Expert service management solutions may not just be software: CSDP
IMAGINE one day you driveup to a new car dealership with cash in your pocket, ready to buy. After a few hours discussing your needs with the salesperson, and even taking out a few models for test drives, he or she says, “You know, you don’t really need a car – keep your money,” and hands you a bus pass with a smile.
Crazy right? But welcome to the world of software executive Jerry Edinger, CEO of CSDP Corporation, purveyor of service management software fully capable of accelerating from 0 to 60 in 3.4 seconds… [sorry, the automotive references became a habit for a moment].
But so keen are CSDP to make sure their solutions are right for their customers, they are happy not to sell any of their offerings to prospective clients; and their business model has changed as a result.
“Ten years ago, CSDP was a conventional license sales model, but we’ve transformed into a services business,” Edinger told Tech Wire Asia in a telephone interview.
“Software is one segment of our business, and only one. Our first tack in the business is consulting. We’ve seen a lot of companies who think they need software, but in reality, they don’t. In reality, they need to transform their business process first – or put one in place!”
According to Edinger, a growing percentage of CSDP’s billed revenue comes from consulting:helping companies in the service management sector (or companies with a service management department) with their internal systems and business processes.
But how have CSDP scaled up the provision of their unique consulting skills in the service management area up to the enterprise-level requirements of some of their clients?
“You’ve got to pick the right people. You’ve got to hire correctly. We have close to 50 software developers who’ve done nothing but work in the service management space, so they’re experts in both software development and field service management. They understand both aspects of the business.”
CSDP’s offering is specifically designed to bring real power and automation to the service department or service management specialist company. Their range of modular products means companies of all sizes, from massive enterprises right down to small, family-run concerns can reap the bottom-line benefits.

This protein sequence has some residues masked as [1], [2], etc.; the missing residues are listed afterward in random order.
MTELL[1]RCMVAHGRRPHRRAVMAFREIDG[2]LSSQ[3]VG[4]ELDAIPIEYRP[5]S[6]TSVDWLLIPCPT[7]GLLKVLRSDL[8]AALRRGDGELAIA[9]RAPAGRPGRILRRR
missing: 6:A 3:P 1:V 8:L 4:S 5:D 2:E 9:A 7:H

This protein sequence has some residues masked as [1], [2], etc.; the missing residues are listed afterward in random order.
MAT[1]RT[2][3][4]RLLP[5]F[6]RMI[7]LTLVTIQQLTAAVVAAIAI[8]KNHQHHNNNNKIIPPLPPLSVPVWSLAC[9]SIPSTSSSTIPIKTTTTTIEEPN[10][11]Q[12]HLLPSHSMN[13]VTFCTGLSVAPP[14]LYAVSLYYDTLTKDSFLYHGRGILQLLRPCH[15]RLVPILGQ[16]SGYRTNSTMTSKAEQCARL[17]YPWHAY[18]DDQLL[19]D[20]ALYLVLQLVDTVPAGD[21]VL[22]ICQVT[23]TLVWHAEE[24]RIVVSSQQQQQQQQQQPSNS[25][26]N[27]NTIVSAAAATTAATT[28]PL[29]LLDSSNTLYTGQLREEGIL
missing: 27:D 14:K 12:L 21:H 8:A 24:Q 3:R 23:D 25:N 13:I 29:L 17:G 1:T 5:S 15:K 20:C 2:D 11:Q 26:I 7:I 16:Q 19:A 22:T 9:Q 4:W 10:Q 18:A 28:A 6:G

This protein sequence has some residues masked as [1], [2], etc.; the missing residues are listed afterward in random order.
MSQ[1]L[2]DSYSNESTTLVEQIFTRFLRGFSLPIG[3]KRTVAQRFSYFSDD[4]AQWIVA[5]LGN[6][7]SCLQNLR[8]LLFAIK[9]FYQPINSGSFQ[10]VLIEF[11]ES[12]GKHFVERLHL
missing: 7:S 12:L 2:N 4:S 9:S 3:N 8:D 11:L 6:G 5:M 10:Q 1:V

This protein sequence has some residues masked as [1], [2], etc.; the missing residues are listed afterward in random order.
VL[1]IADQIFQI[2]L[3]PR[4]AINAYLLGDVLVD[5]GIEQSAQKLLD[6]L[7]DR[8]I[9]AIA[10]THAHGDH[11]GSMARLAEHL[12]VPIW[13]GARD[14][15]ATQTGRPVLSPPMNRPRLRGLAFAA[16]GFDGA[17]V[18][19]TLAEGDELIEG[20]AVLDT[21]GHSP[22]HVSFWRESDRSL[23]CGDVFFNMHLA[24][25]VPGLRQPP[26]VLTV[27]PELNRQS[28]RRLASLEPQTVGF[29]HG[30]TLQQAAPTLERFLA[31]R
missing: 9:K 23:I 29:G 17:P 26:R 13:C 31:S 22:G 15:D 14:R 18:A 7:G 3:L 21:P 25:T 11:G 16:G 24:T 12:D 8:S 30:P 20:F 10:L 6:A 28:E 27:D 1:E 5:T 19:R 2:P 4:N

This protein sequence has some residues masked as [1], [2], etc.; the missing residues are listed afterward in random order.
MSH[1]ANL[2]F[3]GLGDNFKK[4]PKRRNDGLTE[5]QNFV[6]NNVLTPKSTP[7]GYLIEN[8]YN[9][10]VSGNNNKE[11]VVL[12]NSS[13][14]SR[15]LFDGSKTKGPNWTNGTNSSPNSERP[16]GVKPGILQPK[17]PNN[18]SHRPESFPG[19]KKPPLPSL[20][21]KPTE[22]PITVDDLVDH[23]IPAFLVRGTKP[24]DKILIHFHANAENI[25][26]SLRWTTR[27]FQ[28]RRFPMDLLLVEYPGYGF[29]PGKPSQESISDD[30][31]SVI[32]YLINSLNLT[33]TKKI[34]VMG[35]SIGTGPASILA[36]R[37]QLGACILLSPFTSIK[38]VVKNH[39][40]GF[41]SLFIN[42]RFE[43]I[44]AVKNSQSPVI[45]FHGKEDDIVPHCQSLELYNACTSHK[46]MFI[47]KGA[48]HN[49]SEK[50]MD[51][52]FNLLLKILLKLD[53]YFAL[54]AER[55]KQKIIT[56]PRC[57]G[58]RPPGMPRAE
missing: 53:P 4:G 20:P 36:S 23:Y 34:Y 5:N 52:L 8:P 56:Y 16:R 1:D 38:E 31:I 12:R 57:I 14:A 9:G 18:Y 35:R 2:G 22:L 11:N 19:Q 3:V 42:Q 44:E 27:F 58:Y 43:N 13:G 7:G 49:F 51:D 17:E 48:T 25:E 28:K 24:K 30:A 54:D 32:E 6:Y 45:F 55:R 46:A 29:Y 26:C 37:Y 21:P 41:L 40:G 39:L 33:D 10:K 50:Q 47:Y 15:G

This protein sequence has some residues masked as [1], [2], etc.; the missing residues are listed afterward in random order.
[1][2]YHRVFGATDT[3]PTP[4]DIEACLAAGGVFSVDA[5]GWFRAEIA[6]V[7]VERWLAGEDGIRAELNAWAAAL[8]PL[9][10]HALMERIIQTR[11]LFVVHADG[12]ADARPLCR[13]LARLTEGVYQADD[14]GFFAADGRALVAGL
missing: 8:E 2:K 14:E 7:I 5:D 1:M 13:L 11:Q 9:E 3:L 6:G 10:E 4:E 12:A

You can see the full offering here, but modules include, among others, call center, dispatch, time management, billing, forward and reverse logistics and include a fully mobile app for on-site technicians. Everything is cloud-based – CSDP was one of the first cloud providers in the services management space.
But cloud doesn’t mean one-size-fits-all for all customers and users:
“We’re one of the rare few who doesn’t force version upgrades. We’re true SOA (service-oriented architecture) compliant. So you can snap in a service or snap out a service.”
The snapping in and out of services includes third-party integrations, too. Edinger knows CSDP’s software may need to be fully interoperable with other systems: Salesforce, Oracle, SAP, NetSuite and Microsoft Dynamics to name but a few stalwarts of the enterprise. The software snaps into other systems and therefore can provide what the team at CSDP offers in spades – the specialist requirements and functionality of a service management function.
Of course, the suppliers, resellers and customizers of Salesforce, SAP et al will do their utmost to prove their behemoths possess the functionality to run a service management operation, without Edinger’s company’s help.
But while those large ERP systems (or very costly customizations of the same) may like to portray themselves as all things to all men, the specifics of service management mean a higher level of granularity is required. And that is where CSDP comes in.
“Companies try to run service delivery off a CRM or ERP. Since I came here in 2007, I’ve said that CRM and ERP are the most oversold technologies in our lifetimes. [Salesforce and SAP have] got a lot of money and can out-market us every day – they’ve got deep pockets.”
CSDP’s modular approach means every installation is highly bespoke to the individual organization. And of course, the company’s insistence on getting into the very bones of the business means that only the right solution will ever be sold.
“We’re about optimizing P & L. About long-term partnerships,” says Edinger.
And if that partnership involves consultancy, help and advice, and not necessarily any software, then Jerry Edinger, for one, will be more than happy with that.
Now, where does that bus leave from?
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